University of Illinois

> online guides
  educational cd-rom
  current weather
  about ww2010

Online Guides
> remote sensing
  reading maps
  projects, activities

Remote Sensing
> satellites

  goes satellites
> poes satellites
  image interpretation

POES Satellites
> introduction
  dmsp poes
  noaa poes

User Interface
> text

NOTE: We've guessed that you're not using a client that supports colored tables and have tried to compensate. Low graphics mode looks much better on clients that do... we recommend switching to Netscape 3.0 or Microsoft Internet Explorer.
Polar Orbiting Satellites
the POES program

[Image: POES spacecraft (35K)] Polar Orbiting Environmental Satellites (POES) are placed in circular sun-synchronous (see below) orbits and their altitudes usually range from 700 to 800 kilometers, with orbital periods of 98 to 102 minutes.
Image provided by: National Climatic Data Center

POES satellites include: Defense Meteorological Satellite Program (DMSP), Landsat, SPOT and NOAA Polar-orbiting Operational Environmental Satellites (NPOES). The DMSP and NPOES satellites are operational meteorological satellites. Imagery from successive orbits overlay each other, providing global daily coverage from each satellite. Commercial polar orbiters like Landsat and SPOT, on the other hand, are intended for geophysical remote sensing, with an emphasis on high-resolution and multispectral imagery, at the cost of daily global coverage.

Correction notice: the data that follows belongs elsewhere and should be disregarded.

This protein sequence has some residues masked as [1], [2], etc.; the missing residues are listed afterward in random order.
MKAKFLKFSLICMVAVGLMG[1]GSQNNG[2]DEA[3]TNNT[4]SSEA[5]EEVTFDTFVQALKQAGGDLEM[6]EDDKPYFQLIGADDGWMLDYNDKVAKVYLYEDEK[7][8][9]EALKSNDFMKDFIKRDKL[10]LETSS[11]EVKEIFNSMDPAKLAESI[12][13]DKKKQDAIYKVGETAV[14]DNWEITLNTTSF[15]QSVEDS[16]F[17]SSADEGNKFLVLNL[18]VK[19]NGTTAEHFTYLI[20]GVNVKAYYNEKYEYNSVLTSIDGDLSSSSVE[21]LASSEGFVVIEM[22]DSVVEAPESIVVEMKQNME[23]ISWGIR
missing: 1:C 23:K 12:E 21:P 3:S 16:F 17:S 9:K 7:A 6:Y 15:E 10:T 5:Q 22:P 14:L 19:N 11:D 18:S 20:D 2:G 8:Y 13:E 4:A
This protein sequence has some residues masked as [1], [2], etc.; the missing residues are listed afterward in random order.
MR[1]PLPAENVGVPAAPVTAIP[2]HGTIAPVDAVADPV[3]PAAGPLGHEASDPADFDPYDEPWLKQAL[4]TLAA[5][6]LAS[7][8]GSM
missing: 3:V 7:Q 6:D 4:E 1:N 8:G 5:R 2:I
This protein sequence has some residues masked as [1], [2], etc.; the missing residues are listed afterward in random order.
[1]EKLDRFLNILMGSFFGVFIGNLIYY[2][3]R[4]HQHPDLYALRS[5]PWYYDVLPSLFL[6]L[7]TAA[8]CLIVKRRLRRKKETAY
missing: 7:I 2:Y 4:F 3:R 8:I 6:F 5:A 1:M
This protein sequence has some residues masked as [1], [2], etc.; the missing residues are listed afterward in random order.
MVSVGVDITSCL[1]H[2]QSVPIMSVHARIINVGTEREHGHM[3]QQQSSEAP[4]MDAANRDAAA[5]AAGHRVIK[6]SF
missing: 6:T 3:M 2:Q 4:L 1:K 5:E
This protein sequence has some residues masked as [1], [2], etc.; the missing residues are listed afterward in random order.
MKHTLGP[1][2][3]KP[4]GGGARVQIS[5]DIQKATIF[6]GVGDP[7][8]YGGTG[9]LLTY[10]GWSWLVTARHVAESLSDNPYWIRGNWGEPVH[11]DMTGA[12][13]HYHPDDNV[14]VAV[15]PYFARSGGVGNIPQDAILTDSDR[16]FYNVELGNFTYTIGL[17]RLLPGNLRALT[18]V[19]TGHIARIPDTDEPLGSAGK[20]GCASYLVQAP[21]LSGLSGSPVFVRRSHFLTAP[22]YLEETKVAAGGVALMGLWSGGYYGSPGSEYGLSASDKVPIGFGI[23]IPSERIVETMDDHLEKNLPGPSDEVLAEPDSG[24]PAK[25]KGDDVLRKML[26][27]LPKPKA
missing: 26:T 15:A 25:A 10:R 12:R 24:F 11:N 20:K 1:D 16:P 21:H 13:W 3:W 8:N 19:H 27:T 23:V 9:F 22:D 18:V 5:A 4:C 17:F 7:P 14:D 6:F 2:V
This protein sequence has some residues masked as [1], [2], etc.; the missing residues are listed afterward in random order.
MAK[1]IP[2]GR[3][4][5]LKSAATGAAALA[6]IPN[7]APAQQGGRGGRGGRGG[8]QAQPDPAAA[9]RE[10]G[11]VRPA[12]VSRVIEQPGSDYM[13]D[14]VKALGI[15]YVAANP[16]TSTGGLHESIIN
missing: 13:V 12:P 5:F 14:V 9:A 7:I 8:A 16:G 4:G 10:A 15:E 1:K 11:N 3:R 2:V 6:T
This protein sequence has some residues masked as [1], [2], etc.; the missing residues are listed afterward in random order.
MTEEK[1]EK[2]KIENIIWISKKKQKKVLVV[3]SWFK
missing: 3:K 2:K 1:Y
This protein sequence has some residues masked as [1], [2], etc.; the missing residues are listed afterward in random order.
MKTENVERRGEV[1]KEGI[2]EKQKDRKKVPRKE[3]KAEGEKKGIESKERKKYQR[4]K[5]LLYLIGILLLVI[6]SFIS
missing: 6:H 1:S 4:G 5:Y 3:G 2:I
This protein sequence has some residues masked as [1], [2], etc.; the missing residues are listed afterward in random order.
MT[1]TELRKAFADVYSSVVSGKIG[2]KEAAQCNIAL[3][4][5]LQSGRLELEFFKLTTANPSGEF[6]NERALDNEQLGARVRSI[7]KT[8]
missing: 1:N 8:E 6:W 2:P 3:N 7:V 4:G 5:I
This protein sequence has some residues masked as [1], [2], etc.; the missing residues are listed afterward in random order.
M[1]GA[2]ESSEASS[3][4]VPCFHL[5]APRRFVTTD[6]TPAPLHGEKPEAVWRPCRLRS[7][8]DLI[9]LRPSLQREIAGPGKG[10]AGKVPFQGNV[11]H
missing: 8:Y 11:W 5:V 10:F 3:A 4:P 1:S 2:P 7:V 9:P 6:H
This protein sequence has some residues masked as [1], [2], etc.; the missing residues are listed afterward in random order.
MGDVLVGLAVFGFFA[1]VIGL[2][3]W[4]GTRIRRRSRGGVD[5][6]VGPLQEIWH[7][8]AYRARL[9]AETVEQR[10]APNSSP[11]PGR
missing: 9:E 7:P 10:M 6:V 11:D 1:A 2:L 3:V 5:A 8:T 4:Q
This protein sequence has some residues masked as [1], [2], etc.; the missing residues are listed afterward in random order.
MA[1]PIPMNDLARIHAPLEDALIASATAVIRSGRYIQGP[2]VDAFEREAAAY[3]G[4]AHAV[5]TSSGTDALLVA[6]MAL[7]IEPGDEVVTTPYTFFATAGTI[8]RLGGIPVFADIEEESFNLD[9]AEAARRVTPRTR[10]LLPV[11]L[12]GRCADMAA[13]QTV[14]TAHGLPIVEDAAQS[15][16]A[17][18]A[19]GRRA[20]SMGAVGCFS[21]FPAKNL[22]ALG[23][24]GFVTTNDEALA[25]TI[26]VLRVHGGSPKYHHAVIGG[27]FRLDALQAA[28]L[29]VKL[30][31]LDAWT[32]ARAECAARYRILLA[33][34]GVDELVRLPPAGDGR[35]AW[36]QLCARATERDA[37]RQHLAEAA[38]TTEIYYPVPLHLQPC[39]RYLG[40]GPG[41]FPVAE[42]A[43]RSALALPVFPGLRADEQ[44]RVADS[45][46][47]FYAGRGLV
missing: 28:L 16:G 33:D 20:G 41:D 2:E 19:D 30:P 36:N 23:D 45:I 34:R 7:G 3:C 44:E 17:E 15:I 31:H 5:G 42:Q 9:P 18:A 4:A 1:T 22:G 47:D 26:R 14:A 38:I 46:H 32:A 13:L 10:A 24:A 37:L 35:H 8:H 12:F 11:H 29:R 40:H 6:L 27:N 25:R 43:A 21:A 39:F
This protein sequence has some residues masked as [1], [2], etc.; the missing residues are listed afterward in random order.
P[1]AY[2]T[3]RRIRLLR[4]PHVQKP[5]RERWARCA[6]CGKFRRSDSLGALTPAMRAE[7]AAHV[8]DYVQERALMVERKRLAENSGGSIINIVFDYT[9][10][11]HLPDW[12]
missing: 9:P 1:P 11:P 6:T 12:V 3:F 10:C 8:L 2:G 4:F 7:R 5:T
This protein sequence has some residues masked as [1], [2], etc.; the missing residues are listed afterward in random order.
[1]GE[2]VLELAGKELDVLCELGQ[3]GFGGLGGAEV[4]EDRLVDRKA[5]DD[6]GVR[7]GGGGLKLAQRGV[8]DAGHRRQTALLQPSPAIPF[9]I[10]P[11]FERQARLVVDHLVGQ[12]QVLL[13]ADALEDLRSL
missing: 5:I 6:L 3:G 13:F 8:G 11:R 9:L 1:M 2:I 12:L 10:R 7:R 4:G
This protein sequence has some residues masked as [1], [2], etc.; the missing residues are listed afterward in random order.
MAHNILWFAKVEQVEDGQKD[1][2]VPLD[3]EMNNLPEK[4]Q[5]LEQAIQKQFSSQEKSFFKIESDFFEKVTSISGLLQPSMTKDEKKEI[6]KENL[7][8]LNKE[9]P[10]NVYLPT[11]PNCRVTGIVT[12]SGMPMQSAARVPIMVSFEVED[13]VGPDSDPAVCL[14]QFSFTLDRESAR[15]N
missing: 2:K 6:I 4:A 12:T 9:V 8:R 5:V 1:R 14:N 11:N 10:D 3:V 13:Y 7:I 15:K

POES have meteorological and geophysical importance because of their high-resolution global coverage and well calibrated channels. They are designed to stay in a low earth orbit and reach high latitudes. The POES program began in 1960 with the launch of TIROS-1. Later satellites in the Improved TIROS Operational Satellite (ITOS) program were expanded to capture concurrent multiple-channel data on a daily basis.

[Image: (49K)]
Image provided by: Satellite Coverages and Orbits (NCAR)

The POES orbit (above) relative to the Earth's surface is sun-synchronous. Its track is due to a combination of the orbital plane of the satellite coupled with the rotation of the Earth beneath the satellite. The orbit is slightly tilted towards the northwest and does not actually go over the poles. The red path follows the earth track of the satellite, the transparent overlay indicates the coverage area for the Advanced Very High Resolution Radiometer (AVHRR) imaging instrument carried by NOAA/POES satellites. This instrument scans a swath roughly 3000 kilometers wide.

Text Provided By: Satellite Coverages and Orbits (NCAR)

GOES Satellites
Terms for using data resources. CD-ROM available.
Credits and Acknowledgments for WW2010.
Department of Atmospheric Sciences (DAS) at
the University of Illinois at Urbana-Champaign.

dmsp poes